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Any recommendations for a Rails-like NodeJS toolchain for building APIs?

mful profile image Matt ・1 min read

Reviewing the NodeJS ecosystem, there seem to be many competing tools for similar functionality — Knex vs Waterline vs Sequelize for ORMs; Sails vs Express vs Trails vs for base frameworks; db-migrate vs sails-migrations vs Knex migration support for database migrations; etc.

Coming from the Rails world, where there is (relative) consensus on tools, this is a bit overwhelming.

Basically, I'm looking for a toolchain that supports the following features:

  • Database migrations
  • Good PostgreSQL support
  • ORM
  • Supports building JSON APIs
  • Secrets management (nconf seems promising...)

Ergonomically, I look for the following:

  • Integrated — pieces should easily play well together
  • MVC-ish (the 'V' in this case is JSON, but still...)
  • Production-safe (specifically for SQL DBs — seems like a lot of NodeJS tuts assume NoSQL DBs, and thus ignore stuff like schema versioning & migrations)

I've been messing around with SailJS, and like some of the ideas behind it, but find it's lacking everything SQL-specific (or at least, there doesn't seem to be a consensus on how to handle migrations, etc).

What toolchain would you NodeJS devs out there recommend, given the above? Any and all help would be appreciated here!

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Discussion

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I think key is coming from Rails world. Rails Ruby world tends to be very opinionated approach to doing this... i.e. "Rails" as the analogy. If you follow the rails standard set of tech stack, all the key tech decisions are already made.

But in Node.JS world, they take a slightly different approach. They intentionally try to be less opinionated. Therefore, there are just about so many options in every layer of the stack.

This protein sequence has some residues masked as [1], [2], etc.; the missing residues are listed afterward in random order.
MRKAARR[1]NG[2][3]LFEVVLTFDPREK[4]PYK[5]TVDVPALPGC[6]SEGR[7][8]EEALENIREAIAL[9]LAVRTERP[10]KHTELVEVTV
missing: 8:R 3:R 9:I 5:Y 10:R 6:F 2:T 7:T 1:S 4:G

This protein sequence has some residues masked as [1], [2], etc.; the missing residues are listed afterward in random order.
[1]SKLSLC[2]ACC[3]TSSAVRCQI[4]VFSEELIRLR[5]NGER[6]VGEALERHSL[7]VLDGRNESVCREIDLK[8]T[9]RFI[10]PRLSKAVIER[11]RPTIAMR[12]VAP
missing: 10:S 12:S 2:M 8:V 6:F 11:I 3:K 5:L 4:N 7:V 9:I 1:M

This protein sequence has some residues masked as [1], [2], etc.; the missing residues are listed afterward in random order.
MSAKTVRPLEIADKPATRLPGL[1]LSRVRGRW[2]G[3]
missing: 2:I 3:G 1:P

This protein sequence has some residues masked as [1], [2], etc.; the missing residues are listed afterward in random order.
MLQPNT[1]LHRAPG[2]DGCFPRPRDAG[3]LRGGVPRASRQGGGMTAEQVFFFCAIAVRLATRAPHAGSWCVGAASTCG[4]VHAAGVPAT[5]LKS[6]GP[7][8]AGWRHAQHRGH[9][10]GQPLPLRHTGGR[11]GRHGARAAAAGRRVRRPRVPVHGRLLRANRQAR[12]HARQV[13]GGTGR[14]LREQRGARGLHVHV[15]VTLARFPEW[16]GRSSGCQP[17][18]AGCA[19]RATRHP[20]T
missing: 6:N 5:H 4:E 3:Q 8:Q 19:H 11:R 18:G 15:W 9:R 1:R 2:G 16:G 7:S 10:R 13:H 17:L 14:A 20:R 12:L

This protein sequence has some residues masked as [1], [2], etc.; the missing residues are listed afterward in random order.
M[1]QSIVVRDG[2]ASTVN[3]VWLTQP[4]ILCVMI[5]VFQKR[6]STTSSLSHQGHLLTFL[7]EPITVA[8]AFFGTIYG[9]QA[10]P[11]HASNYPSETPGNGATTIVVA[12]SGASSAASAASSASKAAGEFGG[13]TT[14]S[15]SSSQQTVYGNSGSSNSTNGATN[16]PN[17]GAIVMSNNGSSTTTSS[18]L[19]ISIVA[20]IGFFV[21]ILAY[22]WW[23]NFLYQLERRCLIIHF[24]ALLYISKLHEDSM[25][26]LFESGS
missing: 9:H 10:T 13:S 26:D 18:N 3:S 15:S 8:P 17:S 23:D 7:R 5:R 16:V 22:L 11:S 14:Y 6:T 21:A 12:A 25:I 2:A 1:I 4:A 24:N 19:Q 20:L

It can be intimating to try to make so many decisions right at the beginning. But you can do piece meal, and if you play with a library or something, and you don't like it, you can just switch to one of the MANY competing tech/library/tool.

 

Yeah, that's kinda what I was worried about :D

I get the thinking behind it, and totally understand why many folks prefer the almost unix-y approach of small, separated tools, that you can combine as you choose. For me, developer productivity is a key consideration, and having consensus, battle-tested tools like those in the Rails world naturally fosters said productivity. Also makes it really easy to find answers to questions :)

So far, here is the stack I'm playing with, given some recommendations from another developer community:

Express + body-parser (JSON API support)
Knex (Database interface)
Knex + knex-migrate (migrations)
Bookshelf (ORM)
pg (PostgreSQL support)
mocha + chai + chai-http (API testing)
morgan (logging)
gulp (task runner)

(Open to suggestions if anyone prefers other tools)

In comparison, the same functionality in Rails looks like this:

rspec + webmock (API testing)
Rails (Everything else)

I also find myself writing lots of cli scripts that rails has built in, such as a console/repl that loads app files, DB creation scripts, DB seed scripts (Knex's built-in seed functionality doesn't work if seed order matters — important for relational data).

Anyway, seeing how spoiled I was in the Rails world :)